Jonathan Pruitt, named to the Brilliant 10 list of 2015.

University of Pittsburgh behavioral ecologist Jonathan Pruitt is used to being called “spider man” even though he doesn’t spin webs or fight crime.

Pruitt, 29, of Squirrel Hill,  is the youngest person named to Popular Science magazine’s Brilliant 10 list for 2015, for his research into the personalities of social spiders. The annual award recognizes the work of the brightest young minds in science and engineering. And despite their somewhat creepy reputation, there are spiders whose colonies exhibit rather humanlike behavior, Pruitt says, which has larger implications for studying how they work and survive.

So why spiders?

I always wanted to study weird animals, because I loved the show Crocodile Hunter. I figured I couldn’t be the Crocodile Hunter, but I knew I wanted to study predators. I studied sharks, lizards, all kinds of predators before I decided on spiders.  And the conventional wisdom about social spiders was totally wrong; the thinking was that in colonies of spiders, all colonies were the same, and all spiders behaved the same. No one had measured their individual behavior. And it turns out they cooperate, they help raise each others’ young. A colony of social spiders is similar to a pride of lions, but spiders are a little more amenable to being studied in this way.

What’s something people don’t know about spiders?

What’s interesting is that the colonies are organized based on personalities rather than morphology, like wasps and bees are. Bees have their roles assigned based on their body type and physical attributes, so the ones who have the biggest bodies and stingers protect the queen and reproduce. Social spiders roles’ are based on their aptitude and their behavior. The job they take in the colony is the one they’re most interested in, which obviously is not that different from how humans choose their roles and jobs.

What’s the usual reaction when people find out your field of study?

Well first they call me “Spiderman.” And they always want to know if I’ve ever been bitten. Of course I have, all the time. I’m painting these spiders and handling them, of course they bite me. Once they find that out, most people have a story about this guy they know who was bitten by a brown recluse spider. And I explain about how many different species of spiders there are. Only 25 of the 45,000 species of spiders are social, and they live in tropical climates.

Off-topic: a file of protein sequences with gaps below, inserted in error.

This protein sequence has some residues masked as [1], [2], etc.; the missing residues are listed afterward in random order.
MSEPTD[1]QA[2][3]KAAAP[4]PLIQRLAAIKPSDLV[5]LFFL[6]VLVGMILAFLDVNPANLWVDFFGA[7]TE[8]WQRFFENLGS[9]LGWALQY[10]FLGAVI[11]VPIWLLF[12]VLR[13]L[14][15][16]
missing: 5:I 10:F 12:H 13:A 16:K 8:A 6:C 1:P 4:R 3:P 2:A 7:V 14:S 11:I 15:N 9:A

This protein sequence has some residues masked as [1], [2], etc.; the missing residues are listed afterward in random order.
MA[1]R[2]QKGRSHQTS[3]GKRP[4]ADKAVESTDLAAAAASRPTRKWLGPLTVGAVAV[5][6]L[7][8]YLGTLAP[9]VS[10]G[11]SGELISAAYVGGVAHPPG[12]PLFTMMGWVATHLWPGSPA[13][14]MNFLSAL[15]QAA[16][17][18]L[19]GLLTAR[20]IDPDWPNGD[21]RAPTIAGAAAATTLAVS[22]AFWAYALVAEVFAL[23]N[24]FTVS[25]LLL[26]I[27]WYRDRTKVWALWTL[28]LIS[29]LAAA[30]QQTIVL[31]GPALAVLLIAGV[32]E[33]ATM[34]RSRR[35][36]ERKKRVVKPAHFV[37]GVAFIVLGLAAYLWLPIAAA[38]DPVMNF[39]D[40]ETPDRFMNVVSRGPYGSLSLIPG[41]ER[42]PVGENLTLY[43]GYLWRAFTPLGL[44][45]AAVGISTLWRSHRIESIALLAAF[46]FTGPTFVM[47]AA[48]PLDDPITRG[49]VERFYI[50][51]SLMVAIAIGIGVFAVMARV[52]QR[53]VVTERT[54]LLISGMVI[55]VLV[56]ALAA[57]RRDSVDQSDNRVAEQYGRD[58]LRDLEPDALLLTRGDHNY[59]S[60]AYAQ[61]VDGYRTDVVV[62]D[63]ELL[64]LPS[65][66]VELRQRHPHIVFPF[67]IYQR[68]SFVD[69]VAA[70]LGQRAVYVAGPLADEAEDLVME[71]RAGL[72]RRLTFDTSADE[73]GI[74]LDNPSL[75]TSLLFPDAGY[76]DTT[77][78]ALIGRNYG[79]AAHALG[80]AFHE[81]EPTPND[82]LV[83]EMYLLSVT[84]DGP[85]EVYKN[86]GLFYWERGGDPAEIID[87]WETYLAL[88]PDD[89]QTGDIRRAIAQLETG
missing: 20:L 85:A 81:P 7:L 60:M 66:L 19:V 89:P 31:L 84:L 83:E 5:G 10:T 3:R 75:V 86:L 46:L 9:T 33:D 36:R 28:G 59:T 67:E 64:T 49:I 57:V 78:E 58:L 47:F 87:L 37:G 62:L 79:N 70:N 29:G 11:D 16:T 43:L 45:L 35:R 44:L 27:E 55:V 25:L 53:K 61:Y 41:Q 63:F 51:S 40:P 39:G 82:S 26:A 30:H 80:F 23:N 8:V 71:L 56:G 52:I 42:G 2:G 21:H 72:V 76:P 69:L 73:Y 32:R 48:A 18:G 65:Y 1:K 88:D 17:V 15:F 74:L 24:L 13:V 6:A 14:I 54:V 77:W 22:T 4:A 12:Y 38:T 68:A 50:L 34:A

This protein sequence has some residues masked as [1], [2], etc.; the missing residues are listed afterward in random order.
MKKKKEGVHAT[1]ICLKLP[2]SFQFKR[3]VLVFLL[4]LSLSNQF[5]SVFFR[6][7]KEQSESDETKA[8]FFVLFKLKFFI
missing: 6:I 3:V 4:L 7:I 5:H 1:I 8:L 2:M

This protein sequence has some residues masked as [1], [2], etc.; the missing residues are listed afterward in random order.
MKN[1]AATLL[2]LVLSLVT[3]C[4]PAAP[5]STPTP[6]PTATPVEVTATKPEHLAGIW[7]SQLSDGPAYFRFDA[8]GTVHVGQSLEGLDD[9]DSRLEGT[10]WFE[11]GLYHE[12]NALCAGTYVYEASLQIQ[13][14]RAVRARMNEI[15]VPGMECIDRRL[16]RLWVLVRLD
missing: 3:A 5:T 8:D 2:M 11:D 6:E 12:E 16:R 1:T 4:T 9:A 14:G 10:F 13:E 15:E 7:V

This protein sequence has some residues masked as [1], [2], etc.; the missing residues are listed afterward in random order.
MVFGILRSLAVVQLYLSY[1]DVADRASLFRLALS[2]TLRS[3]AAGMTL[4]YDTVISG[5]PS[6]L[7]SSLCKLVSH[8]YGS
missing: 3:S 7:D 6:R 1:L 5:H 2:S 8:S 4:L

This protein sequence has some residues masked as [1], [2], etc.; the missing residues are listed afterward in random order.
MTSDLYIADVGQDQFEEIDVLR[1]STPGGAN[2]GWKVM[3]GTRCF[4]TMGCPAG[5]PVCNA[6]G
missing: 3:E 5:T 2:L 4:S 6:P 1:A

Are there lessons to be learned about humans from spider research? 

Absolutely. So, we’re always trying to circumvent extinction, whether it’s for crops or animals or our own species. If we can learn how spiders survive and create an efficient workforce to avoid extinction, there are many lessons for us about how we can pass on and encourage personality traits that may help prevent our own extinction.

How do kids respond to your work? Do they get creeped out or do they think it’s cool? 

They are the best audiences, really. Fifth- and sixth-graders have so much curiosity for the world outside. The average fifth-grader is the most competent scientist, and several of their questions have even turned into cool experiments for me. I think for most of us, that curiosity disappears with age, but the kids that have that curiosity stick with them are the ones who become scientists. They’re the ones who keep asking questions.

Kim Lyons is an award-winning writer and editor always on the lookout for a great story. Her experience includes writing about business, politics, and local news, and she has a huge crush on Pittsburgh.